Drugs and Individual Behavior Week 3 Class Notes
Drugs and Individual Behavior Week 3 Class Notes PSYCH 3102
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This 6 page Class Notes was uploaded by McKenna Keck on Friday September 9, 2016. The Class Notes belongs to PSYCH 3102 at University of Northern Iowa taught by Dr. Linda Walsh in Fall 2016. Since its upload, it has received 15 views. For similar materials see Drugs and Individual Behavior in Psychology at University of Northern Iowa.
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Date Created: 09/09/16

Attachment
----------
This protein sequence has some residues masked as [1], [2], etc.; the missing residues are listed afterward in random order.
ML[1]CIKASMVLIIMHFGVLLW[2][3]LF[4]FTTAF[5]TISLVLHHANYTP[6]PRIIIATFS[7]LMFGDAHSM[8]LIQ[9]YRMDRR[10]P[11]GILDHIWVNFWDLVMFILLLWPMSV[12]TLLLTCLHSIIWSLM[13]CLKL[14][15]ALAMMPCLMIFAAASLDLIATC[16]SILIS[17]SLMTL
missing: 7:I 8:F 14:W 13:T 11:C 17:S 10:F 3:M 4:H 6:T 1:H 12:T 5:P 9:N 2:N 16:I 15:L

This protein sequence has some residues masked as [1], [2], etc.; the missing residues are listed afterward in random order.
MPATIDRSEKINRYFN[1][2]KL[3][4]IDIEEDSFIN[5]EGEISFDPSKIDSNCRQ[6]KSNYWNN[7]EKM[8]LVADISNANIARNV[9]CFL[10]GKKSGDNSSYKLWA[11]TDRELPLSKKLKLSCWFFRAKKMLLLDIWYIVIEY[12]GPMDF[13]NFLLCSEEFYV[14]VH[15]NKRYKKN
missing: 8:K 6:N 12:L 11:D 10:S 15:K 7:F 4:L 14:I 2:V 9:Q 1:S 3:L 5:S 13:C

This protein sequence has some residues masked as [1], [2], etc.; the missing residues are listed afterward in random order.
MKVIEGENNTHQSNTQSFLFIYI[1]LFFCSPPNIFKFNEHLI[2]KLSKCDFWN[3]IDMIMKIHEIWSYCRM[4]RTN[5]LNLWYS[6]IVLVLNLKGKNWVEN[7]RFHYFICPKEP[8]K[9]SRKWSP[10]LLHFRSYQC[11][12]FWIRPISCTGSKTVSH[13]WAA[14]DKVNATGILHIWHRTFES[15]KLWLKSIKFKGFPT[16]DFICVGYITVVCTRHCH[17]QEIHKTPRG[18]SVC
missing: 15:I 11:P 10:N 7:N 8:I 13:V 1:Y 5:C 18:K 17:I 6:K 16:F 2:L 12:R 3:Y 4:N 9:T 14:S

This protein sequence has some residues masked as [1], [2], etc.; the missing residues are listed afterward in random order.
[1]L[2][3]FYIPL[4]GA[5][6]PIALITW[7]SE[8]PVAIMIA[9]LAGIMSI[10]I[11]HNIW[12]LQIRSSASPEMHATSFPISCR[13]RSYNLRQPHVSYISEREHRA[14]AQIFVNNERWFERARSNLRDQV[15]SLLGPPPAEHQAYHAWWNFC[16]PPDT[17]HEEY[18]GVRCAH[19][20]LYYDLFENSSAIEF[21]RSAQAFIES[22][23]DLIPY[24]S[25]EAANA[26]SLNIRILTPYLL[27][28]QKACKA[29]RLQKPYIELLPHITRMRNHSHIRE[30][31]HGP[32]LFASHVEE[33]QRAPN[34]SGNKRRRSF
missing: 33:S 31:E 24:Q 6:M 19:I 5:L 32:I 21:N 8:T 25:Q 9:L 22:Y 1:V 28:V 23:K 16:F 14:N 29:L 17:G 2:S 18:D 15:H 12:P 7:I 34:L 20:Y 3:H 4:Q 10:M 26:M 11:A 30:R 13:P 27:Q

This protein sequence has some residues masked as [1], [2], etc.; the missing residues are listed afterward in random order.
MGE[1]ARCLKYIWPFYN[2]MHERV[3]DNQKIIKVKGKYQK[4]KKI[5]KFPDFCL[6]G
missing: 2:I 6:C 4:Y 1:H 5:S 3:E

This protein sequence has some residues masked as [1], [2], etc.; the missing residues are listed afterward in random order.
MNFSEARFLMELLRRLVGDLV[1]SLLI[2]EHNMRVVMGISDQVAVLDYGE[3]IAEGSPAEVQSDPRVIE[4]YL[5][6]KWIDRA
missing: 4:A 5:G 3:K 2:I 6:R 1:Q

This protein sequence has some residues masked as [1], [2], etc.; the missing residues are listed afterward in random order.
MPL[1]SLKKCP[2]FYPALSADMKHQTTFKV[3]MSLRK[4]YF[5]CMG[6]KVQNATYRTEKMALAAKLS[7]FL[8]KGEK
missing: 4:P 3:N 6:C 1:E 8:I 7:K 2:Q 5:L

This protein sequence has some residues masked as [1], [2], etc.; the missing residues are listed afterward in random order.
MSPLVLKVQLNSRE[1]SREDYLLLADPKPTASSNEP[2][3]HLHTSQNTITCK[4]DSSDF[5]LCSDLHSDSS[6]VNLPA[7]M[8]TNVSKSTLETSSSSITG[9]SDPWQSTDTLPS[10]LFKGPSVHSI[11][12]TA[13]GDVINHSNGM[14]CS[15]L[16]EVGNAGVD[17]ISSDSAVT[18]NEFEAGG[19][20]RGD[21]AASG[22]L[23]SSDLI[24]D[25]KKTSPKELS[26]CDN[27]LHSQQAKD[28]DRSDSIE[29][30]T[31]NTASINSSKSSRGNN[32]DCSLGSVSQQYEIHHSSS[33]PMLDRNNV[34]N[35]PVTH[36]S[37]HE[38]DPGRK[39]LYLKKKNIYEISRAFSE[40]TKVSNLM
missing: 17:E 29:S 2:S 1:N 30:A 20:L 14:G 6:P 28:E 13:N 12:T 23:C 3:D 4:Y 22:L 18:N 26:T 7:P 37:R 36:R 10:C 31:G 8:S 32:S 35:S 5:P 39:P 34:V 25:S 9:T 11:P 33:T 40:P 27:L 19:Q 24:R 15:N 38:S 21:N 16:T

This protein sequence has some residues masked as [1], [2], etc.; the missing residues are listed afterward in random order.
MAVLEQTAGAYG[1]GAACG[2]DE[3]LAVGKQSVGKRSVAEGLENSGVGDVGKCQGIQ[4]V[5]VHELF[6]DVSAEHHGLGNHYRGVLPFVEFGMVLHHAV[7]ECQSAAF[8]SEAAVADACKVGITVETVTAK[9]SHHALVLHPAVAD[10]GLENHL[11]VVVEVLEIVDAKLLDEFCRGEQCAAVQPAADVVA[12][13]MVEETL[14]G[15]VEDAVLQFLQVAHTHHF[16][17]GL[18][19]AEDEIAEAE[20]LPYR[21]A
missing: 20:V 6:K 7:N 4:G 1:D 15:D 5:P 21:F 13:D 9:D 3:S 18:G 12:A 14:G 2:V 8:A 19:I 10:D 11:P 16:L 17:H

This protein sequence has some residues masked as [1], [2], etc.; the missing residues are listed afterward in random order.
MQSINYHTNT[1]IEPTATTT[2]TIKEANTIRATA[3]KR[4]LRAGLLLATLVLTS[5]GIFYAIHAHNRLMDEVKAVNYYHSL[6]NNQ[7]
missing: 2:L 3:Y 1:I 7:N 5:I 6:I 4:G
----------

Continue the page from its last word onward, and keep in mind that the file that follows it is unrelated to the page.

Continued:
Drugs & Individual Behavior Week 3 Tuesday, September 6, 2016 Continued from Week 2 Notes… I’ve taken this dose of drug before, but time I’m not getting the same effect. ■ CrossTolerance & CrossDependence ● Tolerance to a drug often extends to other (usually chemicallyrelated) drugs. ● When physical dependence occurs, other chemicallyrelated drugs can “satisfy” that dependency & prevent withdrawal. ○ May Be Due to Drug to Drug Interactions ■ Drug Interactions: having more than 1 drug in your system can change the experienced effects ■ The presence of another drug may alter absorption, distribution, metabolism, elimination, and/or receptor interactions. ■ Some interaction examples: ● Additive (1+1=2) Effects of 2 analgesics in Excedrin add together ○ Like ibuprofen & aspirin together ● Synergistic (1+1=3) Taking alcohol & another depressant can lead to more than the sum of their effects (synergism) ○ Like alcohol & sleeping pills together ● Potentiating (0+1=2) Tagamet, Zantac, birth control pills, or erythromycin can potentiate (strengthen) sedative effects of benzodiazepines like Xanax ○ You might not expect it, b/c they’re such different kinds of drugs, but it happens. ● Antagonistic 1 drug canceling out the effectiveness of another drug ○ Smoking (tobacco or cannabis) can decrease the effectiveness of a wide range of medications b/c the liver is working harder ○ There’s an antidote drug you can give for someone who overdosed on a pain medication. This interaction can be live saving. ● Altered Side Effects taking alcohol & aspirin increases stomach upset Drug Names ● Chemical or structural name describes molecule ○ Usually super long. We won’t use those names. ○ Example: sodium 5ethyl5(1methylbutyl) barbiturate ● Generic name official, nonproprietary ○ No one owns it. It’s what we call the chemical compound. We’ll use these in class. ○ Example: sodium pentobarbital ● Brand or trade name owned by a company ○ Might be the way you know the drug. We’ll use these. ○ Example: Nembutal ● Street names ○ Users might use these names. Interesting, but vary a lot from place to place, & time to time, & aren’t very constant. We won’t really use these. ○ Example: bluebirds ● Generic v. Brand Name Drugs ○ Are generics as good? ■ By law, the active ingredients must be chemically & biologically equivalent. ● They have the be the same chemical & get into your system the same way. ■ We don’t know for sure if they’ll always be clinically equivalent… ● Would you notice the same effect if you take the generic v. the brand name? ○ Remember, placebo effect can come into play… ○ Will generic availability decrease drug development research? Are generic substitutions fair to brandname companies? States vary in their laws about substitution. ■ If drug companies don’t make enough money are they going to continue research & development on their drug? We need to have these drugs available to consumers… ■ Sometime when they’re trying to encourage drug development, they offer more control to the brand name companies. When we need drugs to be more reasonably priced, generics come into play. Nervous System Review for Understanding Psychoactive Drugs ● Central Nervous System (CNS) ○ Brain ○ Spinal Cord ● Peripheral Nervous System (PNS) all the nerves that are outside the brain & spinal cord. Virtually every drug will have some kind of effect on the peripheral nervous system ○ In 2 halves ■ Somatic: motor & sensory nerves (help us move & sense things). Not many drugs will affect those nerves, except cocaine being applied topically acts as an anesthetic. ■ Autonomic: involuntary or unconscious nerves, to regulate the functioning of organs (like, you don’t have to think about your heart beating for it to beat) ● In 2 halves ○ Sympathetic: “Fight or Flight” Nerves that turn on a lot of arousing body reactions so you can fight or flee. Prepares you for any situation where your body will be more active. ○ Parasympathetic: Most active when you’re just chillin’. Digesting, keeping mouth wet, mostly pretty calm maintenance functions. Keeps you sitting upright in your chair. Calming as opposed to arousing. ○ All day long we keep switching between sympathetic & parasympathetic activation of the PNS. ● Most drugs affect the autonomic nervous system. Like caffeine making your heart rate speed up. We call these the side effects often. ● Parts of the Brain Might be useful to print slide of labeled brain for studying & labeling. ○ Medulla: Lifesustaining & lifeprotecting reflexes. Overdose death usually due to drug action in the medulla, interfering with regulation of breathing or cardiovascular function. ■ Sustaining… ● Heart beating, breathing ■ Protecting… ● Vomiting, gagging ○ Cerebellum: Motor coordination & balance. Drug action on cerebellum may cause slurring, stumbling, loss of balance. ■ Alcohol is a classic example of a drug depressing the function of the cerebellum. ○ Hypothalamus: Drug action in hypothalamus affects appetite, hormone levels, sexual function, autonomic & instinctive emotional responses. ■ Some drugs affect sexual functioning, appetite, etc. ○ Reticular Formation: Arouses brain for normal waking & consciousness. Sometimes called reticular activating system. Sends messages to the upper parts of the brain. ■ Stimulants will increase wakefulness, depressants will make you sleepy or fully unconscious. ○ The Limbic System: Emotional Control System. Recognizing emotions, showing emotions, feeling emotions, & has an effect on memory. ■ Fornix ■ Thalamus ■ Hypothalamus ■ Amygdala ■ Mamillary Body ■ Hippocampus ○ Dopamine Pleasure/Reward System: Bundle of dopamine (DA) neurons from midbrain through hypothalamus & nucleus accumbens, then on to cortex & limbic system ■ It’s active when you do something “good for your survival” ■ We’ve found lots of drugs or substances that activate the reward system, so it makes you want to keep doing it. ■ Nucleus Accumbens: one of the key hubs of this system ○ Basal Ganglia or Extrapyramidal Motor System: initiating voluntary movements & keeping undesired movements in check. Involved in initiating voluntary action & controlling unwanted movements that might interfere with what we want to do. ○ Cortex: the site of all of our higher functions. Drug action here affects judgment & reasoning, selfcontrol, sensation/perception, contact with reality. ■ Frontal, Parietal, Temporal, & Occipital Lobes ○ Neuron: sends, processes, & receives messages in the brain ■ Nucleus ■ Dendrite: message receiving part of a neuron ■ Cell Body: integrates all those individual messages coming into dendrites. Sometimes called soma. ■ Terminal Buttons: Tips of the axon branch. Takes you to the synapse ■ Axon: single outgoing branch. Message sending part. ■ Myelin Sheath ■ Synapse: the gap between terminal buttons & the next dendrites. ● Presynaptic terminal (terminal button): the terminal that’s sending the message ● Synaptic vesicle containing neurotransmitter (message) ● Transmitter is released from vesicles & diffuses across the synapse ● Postsynaptic Terminal: the neuron receiving the message ○ Transmitters will only fit into the receptors made to receive them. ■ Eliminating the Neurotransmitter… ● Transmitter must be removed from synapse after its release (to prepare for the next messag). ● Most common way… Most neurotransmitters are recycled through a process called “reuptake” transported back into axon ending (so the molecules can used again later). ● Less common way… An enzyme in the synapse breaks down transmitter into inactive components. ■ Postsynaptic Receptor Specificity ● Each transmitter binds only to its receptors, but there are multiple types of receptors for each. ○ This is complicated, b/c some drugs only affect certain types of receptors… ● Drugs may increase or decrease the synaptic function of neurotransmitters. ● The “Big Seven” (see Table 3.1) (Best Known Neurotransmitters) Need to know ○ Acetylcholine (ACh) ■ Neurons using ACh = cholinergic neurons ■ Found in ● Nerves to skeletal muscles ○ You would be totally paralyzed without them ● Parasympathetic NS ● Learning & memory areas of brain ■ Some drugs increase ACh ■ Others (anticholinergics) block its action ○ Norepinephrine (NE) ■ Found in ● Sympathetic NS ● Brain areas involved in appetite, arousal, mood ■ Some drugs activate NE receptors (sympathomimetics) ■ Others block NE receptors ■ Very close chemical relative to DA. ○ Dopamine (DA) ○ Serotonin or 5Hydroxytryptamine (5HT) ■ Found in ● Sleep & pain suppression areas of brain ● In limbic system (mood) ● In sensory processing areas (vision, hearing, touch, etc) ■ Several Drugs increase 5HT (antidepressants) ■ 5HT blockers are used to decrease nausea (like for chemo) ○ GABA ■ Best known inhibitory transmitter (when it crosses the synapse, it tells the next neuron to stop firing, or to diminish firing) ■ If you are born with not enough GABA, you may suffer from seizures, anxiety, etc. b/c of excessive neuronal activity. ■ Widely known in the CNS ■ It’s an amino acid type transmitter. ○ Endorphin ■ Family of transmitters which decrease pain perception & elevate mood. ■ Narcotic analgesic drugs (like our pain killers) act on endorphin receptors ○ Glutamate (newest addition): amino acid ■ Amino acid which acts as an excitatory transmitter almost everywhere in the CNS (kind of like the opposite of GABA. It excites the next neuron instead of calming it down). ■ PCP blocks some glutamate receptors. Thursday, September 8, 2016 Some notes from today integrated into notes from Tuesday, above, then continued from above. ○ Ways drugs may affect neurons (Part of Drug Action) ■ Drugs may affect any of the normal neuron processes ● Production of transmitter ● Storage of the transmitter in vesicles ● Release of transmitter ● Binding & action of transmitter at receptor sites ● Elimination of transmitter by reuptake or enzymatic breakdown ■ Two Broad Categories ● AGONIST: a drug that triggers or increases the usual synaptic effects of a transmitter ○ Example: a drug which fits postsynaptic receptor sites & MIMICS action of transmitter ● ANTAGONIST: a drug prevents or decreases the usual synaptic effects of a transmitter ○ Example: A drug which fits receptor site by doesn’t trigger a response. This drug is a blocker. ● Drug Actions ○ AGONIST examples: ■ Narcotic pain relievers fit & activate opiate receptors mimicking the action of normal endorphins. ■ Nicotine fits into & stimulates ACh receptor sites, arousing the cortex like ACh. ○ ANTAGONIST examples: ■ Haldol blocks DA receptors in schizophrenic people. ■ Naloxone blocks opiate receptors (it’s the antidote for a narcotic overdose). Your own endorphin effects are also blocked while it’s in your system. *Some lines of notes copied directly from slides in order to maintain testing accuracy. Most is of the lecture & discussion, not found on slides. Likely on Exam! it was asked in class as an extra credit quiz question Vocab